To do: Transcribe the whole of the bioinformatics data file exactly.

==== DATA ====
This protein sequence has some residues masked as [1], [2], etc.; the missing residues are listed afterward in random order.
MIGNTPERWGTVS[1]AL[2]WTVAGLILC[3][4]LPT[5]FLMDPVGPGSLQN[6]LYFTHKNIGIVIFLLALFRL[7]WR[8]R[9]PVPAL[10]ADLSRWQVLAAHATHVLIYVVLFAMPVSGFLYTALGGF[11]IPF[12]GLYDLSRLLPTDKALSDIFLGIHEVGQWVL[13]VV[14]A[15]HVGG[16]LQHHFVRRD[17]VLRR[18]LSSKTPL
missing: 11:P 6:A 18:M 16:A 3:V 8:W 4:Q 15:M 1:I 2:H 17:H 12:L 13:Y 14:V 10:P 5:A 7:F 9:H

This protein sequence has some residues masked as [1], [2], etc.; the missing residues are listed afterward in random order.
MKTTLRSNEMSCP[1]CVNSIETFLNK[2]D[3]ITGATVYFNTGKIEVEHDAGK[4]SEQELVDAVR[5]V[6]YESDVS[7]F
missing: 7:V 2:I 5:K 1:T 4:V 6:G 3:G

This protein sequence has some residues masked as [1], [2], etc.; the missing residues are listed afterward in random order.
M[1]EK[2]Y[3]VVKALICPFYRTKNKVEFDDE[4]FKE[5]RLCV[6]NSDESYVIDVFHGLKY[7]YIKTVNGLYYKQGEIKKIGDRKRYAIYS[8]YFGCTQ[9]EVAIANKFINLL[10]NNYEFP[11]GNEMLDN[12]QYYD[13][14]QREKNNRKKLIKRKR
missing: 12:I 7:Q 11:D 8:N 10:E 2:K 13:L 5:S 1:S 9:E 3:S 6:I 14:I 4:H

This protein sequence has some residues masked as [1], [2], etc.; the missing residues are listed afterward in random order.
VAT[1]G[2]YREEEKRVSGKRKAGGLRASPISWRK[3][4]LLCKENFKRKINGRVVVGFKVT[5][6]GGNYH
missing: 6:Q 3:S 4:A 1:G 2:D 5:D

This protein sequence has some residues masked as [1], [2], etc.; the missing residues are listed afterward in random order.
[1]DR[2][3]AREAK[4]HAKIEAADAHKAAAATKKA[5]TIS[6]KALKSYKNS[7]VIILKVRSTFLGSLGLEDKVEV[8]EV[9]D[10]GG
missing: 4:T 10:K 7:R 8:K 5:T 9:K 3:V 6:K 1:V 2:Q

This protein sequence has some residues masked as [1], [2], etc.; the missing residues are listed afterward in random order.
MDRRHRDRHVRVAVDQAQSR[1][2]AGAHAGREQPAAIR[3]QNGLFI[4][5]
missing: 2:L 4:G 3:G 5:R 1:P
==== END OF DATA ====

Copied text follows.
This protein sequence has some residues masked as [1], [2], etc.; the missing residues are listed afterward in random order.
MIGNTPERWGTVS[1]AL[2]WTVAGLILC[3][4]LPT[5]FLMDPVGPGSLQN[6]LYFTHKNIGIVIFLLALFRL[7]WR[8]R[9]PVPAL[10]ADLSRWQVLAAHATHVLIYVVLFAMPVSGFLYTALGGF[11]IPF[12]GLYDLSRLLPTDKALSDIFLGIHEVGQWVL[13]VV[14]A[15]HVGG[16]LQHHFVRRD[17]VLRR[18]LSSKTPL
missing: 11:P 6:A 18:M 16:A 3:V 8:W 4:Q 15:M 1:I 2:H 17:H 12:L 13:Y 14:V 10:P 5:A 7:F 9:H

This protein sequence has some residues masked as [1], [2], etc.; the missing residues are listed afterward in random order.
MKTTLRSNEMSCP[1]CVNSIETFLNK[2]D[3]ITGATVYFNTGKIEVEHDAGK[4]SEQELVDAVR[5]V[6]YESDVS[7]F
missing: 7:V 2:I 5:K 1:T 4:V 6:G 3:G

This protein sequence has some residues masked as [1], [2], etc.; the missing residues are listed afterward in random order.
M[1]EK[2]Y[3]VVKALICPFYRTKNKVEFDDE[4]FKE[5]RLCV[6]NSDESYVIDVFHGLKY[7]YIKTVNGLYYKQGEIKKIGDRKRYAIYS[8]YFGCTQ[9]EVAIANKFINLL[10]NNYEFP[11]GNEMLDN[12]QYYD[13][14]QREKNNRKKLIKRKR
missing: 12:I 7:Q 11:D 8:N 10:E 2:K 13:L 5:S 1:S 9:E 3:S 6:I 14:I 4:H

This protein sequence has some residues masked as [1], [2], etc.; the missing residues are listed afterward in random order.
VAT[1]G[2]YREEEKRVSGKRKAGGLRASPISWRK[3][4]LLCKENFKRKINGRVVVGFKVT[5][6]GGNYH
missing: 6:Q 3:S 4:A 1:G 2:D 5:D

This protein sequence has some residues masked as [1], [2], etc.; the missing residues are listed afterward in random order.
[1]DR[2][3]AREAK[4]HAKIEAADAHKAAAATKKA[5]TIS[6]KALKSYKNS[7]VIILKVRSTFLGSLGLEDKVEV[8]EV[9]D[10]GG
missing: 4:T 10:K 7:R 8:K 5:T 9:K 3:V 6:K 1:V 2:Q

This protein sequence has some residues masked as [1], [2], etc.; the missing residues are listed afterward in random order.
MDRRHRDRHVRVAVDQAQSR[1][2]AGAHAGREQPAAIR[3]QNGLFI[4][5]
missing: 2:L 4:G 3:G 5:R 1:P